Most get a kick out of travel. It’s a stimulant, many get addicted and it doesn’t carry the baggage and taboos associated with the narcotic variety. Travel can be a hiccup in your daily grind. It can offer some dopamine-inducing novelty. Yet irrespective of your destination, interests or demeanor, there is an aspect of travel that no one can escape: waiting.
How do you feel about airports? Fundamentally they’re a utility. Your gateway to the next dimension. Until teleporting is mastered, airports will be an inescapable evil when it comes to quick, long distance travel. Just consider the time appropriated to these over-sized kiosks of high caloric meals and over priced knick knacks. When travelling internationally, one can easily spend upwards of 6 hours per one way trip en route to and waiting at airports. The last thing most travelers want to do is wait, but waiting need not be burdensome. If traveling abroad, you’re more fortunate. Many international airports have spruced up their international wings. It’s not uncommon to find suites full of amenities. You can do yoga, pray, meditate, shower, enjoy a spa treatment, chill out at the bar or gorge yourself with fast food… all in close proximity to your departure gate. If you’re a more privileged customer, you can take advantage of your airline’s lounge. Many offer meals, drinks and wake up calls; the types of services you may expect in business or first class. If you’re a regular customer, you can still try your hand at gaining access to the longues. If you get denied, just play dumb. A friend and I were once flying economy on Emirates. We were separated at the airport, as he decided to take advantage of their longue. According to him, he walked in casually; no questions were asked. Regrettably, my chutzpah was low that day, so I resigned myself to the general waiting area.
When traveling, queues are unavoidable. You wait in a queue at your hotel during checkout. You queue for a taxi to take you to the airport. At the airport, you wait in line to check in your baggage. At security, you wait to be patted down. You queue to board the plane. Then your plane queues for take off. Hopefully the service staff is pleasant and professional through all of these stages. Ideally you’re patient and understanding if things don’t move expediently. Waiting in lines is something that you can’t avoid, unless you’re travelling shot gun on Air Force One. But there are two things you can do to make this aspect of travel less taxing. First, be prepared. When you’re in the taxi, know which terminal you’re flying out of, or at least the airline. Make sure you have your essential documents (i.e. boarding pass and passport). Keep a handle of where your money and cell phone are located. If you misplace any of the aforementioned, you can easily put yourself on edge. Make things easier for yourself and the those transacting with you and try to keep a modicum of organization.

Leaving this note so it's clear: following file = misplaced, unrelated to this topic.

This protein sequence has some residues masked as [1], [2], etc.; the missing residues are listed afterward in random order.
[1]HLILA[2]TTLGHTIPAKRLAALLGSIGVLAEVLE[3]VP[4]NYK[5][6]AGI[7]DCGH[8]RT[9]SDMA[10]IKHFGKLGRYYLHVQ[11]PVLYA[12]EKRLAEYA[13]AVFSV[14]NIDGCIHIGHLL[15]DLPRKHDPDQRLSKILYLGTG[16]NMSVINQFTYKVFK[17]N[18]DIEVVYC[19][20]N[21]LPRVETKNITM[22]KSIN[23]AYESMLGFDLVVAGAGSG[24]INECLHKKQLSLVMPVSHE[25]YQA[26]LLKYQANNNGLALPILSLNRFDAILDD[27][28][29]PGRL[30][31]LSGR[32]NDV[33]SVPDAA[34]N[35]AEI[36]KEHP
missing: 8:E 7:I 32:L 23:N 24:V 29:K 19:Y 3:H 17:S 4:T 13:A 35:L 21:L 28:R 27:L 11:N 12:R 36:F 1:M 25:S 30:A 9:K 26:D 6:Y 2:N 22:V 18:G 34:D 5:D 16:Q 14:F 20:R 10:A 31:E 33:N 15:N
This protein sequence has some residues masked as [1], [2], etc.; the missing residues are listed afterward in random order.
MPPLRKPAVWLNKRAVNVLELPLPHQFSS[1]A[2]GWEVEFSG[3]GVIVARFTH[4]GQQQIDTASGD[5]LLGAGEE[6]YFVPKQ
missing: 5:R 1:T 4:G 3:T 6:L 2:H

The other thing you can do is review the key aspects of your trip. Do you know how you’re going to get from the airport to your final destination. How long is your layover? Will you have time to leave the airport? Many travellers these days are smart phone equipped. Technology can help you utilize your dead time by reviewing your travel plans or messaging a friend or loved one before moving on to your next destination.
The Departure Date
Travel for leisure is a luxury not everyone is able to afford in terms of finances and time. Travel for leisure is not an everyday occurrence. When you book a trip, it’s easy to look yearningly at the departure date on your calendar. It gives you something to look forward to, a break from the monotony (or chaos) of your daily grind. It’s easy to fantasize about your upcoming adventure and lose touch with the daily chores and priorities that have to be attended to. Beware. Travel can be physically draining. Especially when traveling across time zones. Consider the nature of your trip. You probably don’t prefer to travel just to isolate yourself in a spa or hotel room. You’re apt to take full advantage of the experience, while it is available. Upon returning you will likely be exhausted— it may take a week or two to find your full stride. Instead of daydreaming about your vacation/adventure before your departure, work as diligently as possible to catch up with any priorities that you have before you leave. Make sure your laundry is done, and your pad is clean, so that you can make the transition into the hustle-and-bustle of your day-to-day with relative ease. Also, the more loose ends you tie up before you depart, the more you will be able to let loose and enjoy yourself in the moment, wherever that moment may take you.
What do you think are some of the more burdensome aspects of travel? How do you cope?